Though many New Yorkers probably consider Grand Central Terminal the artsiest locomotive center in New York City, Penn Station certainly puts up a fight. Parts of Penn Station’s original gorgeous Beaux-Arts structure that was demolished in the mid-1960s are buried under the new building that New Yorkers know today. Although Amtrak only acknowledges one remnant remaining, there are indeed over a dozen remnants of the McKim, Mead & White building hiding in plain sight. With the addition of Moynihan Train Hall and the public art initiative Art at Amtrak, there are now also about a half dozen art installations scattered throughout the station.
On July 10, join Untapped New York on a tour of the remnants of Penn Station. Discover the past, present, and future of the station, including the newly opened Moynihan Station. Learn insider navigation tips for one of the most cramped and complicated transit hubs in North America. View never-before-seen old station photos from the collections of three photographers who photo-documented Penn’s life and demolition. Receive a framable, reproduction ticket of the first commuter ride into Pennsylvania Station in 1910. The Penn Station tours will feature photographic presentations of the station by renowned photographers Norman McGrath, Peter Moore, and Aaron Rose, along with the work of railroad aficionados Alexander Hatos, an employee of Pennsylvania Railroad, and Ron Ziel, a railroad historian.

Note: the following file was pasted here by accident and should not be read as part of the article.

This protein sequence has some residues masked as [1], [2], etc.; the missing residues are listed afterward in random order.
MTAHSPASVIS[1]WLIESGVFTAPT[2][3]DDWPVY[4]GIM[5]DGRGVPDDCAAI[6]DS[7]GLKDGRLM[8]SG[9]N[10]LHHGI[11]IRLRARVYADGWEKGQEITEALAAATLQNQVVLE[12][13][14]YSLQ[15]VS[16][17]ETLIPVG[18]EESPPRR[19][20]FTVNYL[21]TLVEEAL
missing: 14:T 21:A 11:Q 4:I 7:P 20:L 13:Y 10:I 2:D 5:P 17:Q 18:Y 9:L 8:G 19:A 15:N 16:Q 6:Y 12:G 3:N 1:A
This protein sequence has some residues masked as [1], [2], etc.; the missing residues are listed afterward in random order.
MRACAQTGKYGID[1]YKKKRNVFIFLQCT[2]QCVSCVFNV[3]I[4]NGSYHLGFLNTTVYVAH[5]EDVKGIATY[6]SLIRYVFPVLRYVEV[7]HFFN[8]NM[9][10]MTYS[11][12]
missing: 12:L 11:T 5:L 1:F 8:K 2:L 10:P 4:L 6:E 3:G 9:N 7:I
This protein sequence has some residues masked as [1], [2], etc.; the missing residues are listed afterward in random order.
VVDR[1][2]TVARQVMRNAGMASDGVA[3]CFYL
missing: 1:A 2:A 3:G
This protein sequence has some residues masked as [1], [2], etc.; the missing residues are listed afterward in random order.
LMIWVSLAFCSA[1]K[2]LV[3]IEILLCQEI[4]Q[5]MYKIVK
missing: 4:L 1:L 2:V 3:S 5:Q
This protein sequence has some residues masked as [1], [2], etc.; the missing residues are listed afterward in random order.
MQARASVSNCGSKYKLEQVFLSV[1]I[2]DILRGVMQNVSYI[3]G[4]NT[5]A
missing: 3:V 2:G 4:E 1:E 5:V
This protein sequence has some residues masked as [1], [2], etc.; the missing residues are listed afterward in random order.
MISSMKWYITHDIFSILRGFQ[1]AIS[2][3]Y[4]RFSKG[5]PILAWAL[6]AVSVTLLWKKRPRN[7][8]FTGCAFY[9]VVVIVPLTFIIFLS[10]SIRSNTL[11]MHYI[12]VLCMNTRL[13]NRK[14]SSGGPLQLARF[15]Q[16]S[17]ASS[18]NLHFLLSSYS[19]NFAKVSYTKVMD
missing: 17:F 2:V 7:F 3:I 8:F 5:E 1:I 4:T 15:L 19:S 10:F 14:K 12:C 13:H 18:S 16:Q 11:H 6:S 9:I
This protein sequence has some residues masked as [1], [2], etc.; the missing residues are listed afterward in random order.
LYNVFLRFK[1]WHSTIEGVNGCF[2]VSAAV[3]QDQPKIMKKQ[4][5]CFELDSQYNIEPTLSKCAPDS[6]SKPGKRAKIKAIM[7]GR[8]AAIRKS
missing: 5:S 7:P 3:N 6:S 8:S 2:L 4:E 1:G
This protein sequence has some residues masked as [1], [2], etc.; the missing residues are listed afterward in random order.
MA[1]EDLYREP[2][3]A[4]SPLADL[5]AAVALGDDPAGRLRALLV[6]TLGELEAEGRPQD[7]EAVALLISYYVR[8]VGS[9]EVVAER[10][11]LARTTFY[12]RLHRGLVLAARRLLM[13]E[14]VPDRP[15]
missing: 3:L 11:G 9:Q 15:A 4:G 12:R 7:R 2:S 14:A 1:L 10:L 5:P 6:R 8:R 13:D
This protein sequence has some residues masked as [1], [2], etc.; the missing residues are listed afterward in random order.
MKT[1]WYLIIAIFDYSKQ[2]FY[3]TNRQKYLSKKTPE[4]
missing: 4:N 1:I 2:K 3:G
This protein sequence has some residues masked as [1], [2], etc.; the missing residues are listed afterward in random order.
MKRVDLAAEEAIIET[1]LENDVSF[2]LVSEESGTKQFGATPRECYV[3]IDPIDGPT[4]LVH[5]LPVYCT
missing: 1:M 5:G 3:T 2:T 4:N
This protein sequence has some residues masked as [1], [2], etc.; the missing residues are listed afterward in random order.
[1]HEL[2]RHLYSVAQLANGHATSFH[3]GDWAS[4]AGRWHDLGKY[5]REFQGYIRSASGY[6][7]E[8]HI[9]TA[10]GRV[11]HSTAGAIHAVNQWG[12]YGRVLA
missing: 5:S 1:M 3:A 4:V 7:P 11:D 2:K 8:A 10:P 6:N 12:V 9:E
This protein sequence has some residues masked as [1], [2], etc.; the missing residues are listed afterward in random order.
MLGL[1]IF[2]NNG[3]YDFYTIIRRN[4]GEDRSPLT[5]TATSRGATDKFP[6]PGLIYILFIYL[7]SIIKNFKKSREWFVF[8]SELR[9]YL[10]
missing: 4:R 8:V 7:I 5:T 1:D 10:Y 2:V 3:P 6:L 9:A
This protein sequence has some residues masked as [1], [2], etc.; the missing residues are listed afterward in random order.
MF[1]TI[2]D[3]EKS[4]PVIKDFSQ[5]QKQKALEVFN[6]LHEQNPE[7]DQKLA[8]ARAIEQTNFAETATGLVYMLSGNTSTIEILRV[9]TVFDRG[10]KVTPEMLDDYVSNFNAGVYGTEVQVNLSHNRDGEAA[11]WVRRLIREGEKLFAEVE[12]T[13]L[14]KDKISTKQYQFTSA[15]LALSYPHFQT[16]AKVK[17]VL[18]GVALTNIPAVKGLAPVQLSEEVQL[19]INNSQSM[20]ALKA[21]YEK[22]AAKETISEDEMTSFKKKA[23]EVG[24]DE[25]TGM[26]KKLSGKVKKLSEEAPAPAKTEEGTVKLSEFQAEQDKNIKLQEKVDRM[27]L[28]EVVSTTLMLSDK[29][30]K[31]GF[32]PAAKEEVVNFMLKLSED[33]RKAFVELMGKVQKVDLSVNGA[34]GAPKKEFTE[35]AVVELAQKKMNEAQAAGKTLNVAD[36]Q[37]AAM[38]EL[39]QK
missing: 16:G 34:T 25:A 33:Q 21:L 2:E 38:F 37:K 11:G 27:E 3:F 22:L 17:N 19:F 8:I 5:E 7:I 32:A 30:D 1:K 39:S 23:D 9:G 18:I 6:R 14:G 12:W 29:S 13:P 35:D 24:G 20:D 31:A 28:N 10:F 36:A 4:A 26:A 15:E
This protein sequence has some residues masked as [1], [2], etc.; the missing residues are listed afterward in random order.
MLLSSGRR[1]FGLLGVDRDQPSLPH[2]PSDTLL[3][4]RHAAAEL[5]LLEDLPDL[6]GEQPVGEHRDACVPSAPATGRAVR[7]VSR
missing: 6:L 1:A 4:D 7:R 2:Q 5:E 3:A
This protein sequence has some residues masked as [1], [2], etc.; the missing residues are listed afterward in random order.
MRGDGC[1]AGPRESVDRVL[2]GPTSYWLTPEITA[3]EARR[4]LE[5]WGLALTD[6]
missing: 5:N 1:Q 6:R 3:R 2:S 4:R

Remnants of Penn Station Tour
1. The Emphatics at Penn Station
One of Penn Station‘s newest art installations is Art at Amtrak, a year-round public art initiative that uses visual works to enliven one of the city’s most important transit hubs. Art at Amtrak will also specifically showcase the work of New York and New Jersey-based artists. The first installation is Saya Woolfalk‘s The Emphatics, located in the rotunda of the Amtrak area of Penn Station. The work simulates a natural environment design utilizing the forms and patterns of medicinal plants found in New York and New Jersey, as well as landscape scenes from the Hudson River School. Woolfalk’s art typically combines science fiction and fantasy to re-imagine our current world. The vinyl designs of The Emphatics wrap around the columns and extend onto the walls in Penn Station.
The two inaugural art installations were curated by public art consultant Debra Simon, who partnered with Common Ground to realize the program. Simon hoped to brighten the station’s urban architecture with art that harmonizes with moving elements, including screens showing departure times. Sharon Tepper, Amtrak Director, Planning & Development, tells Untapped New York that the art installations are intended to welcome the whole region Amtrak services from Penn Station, not just New Yorkers.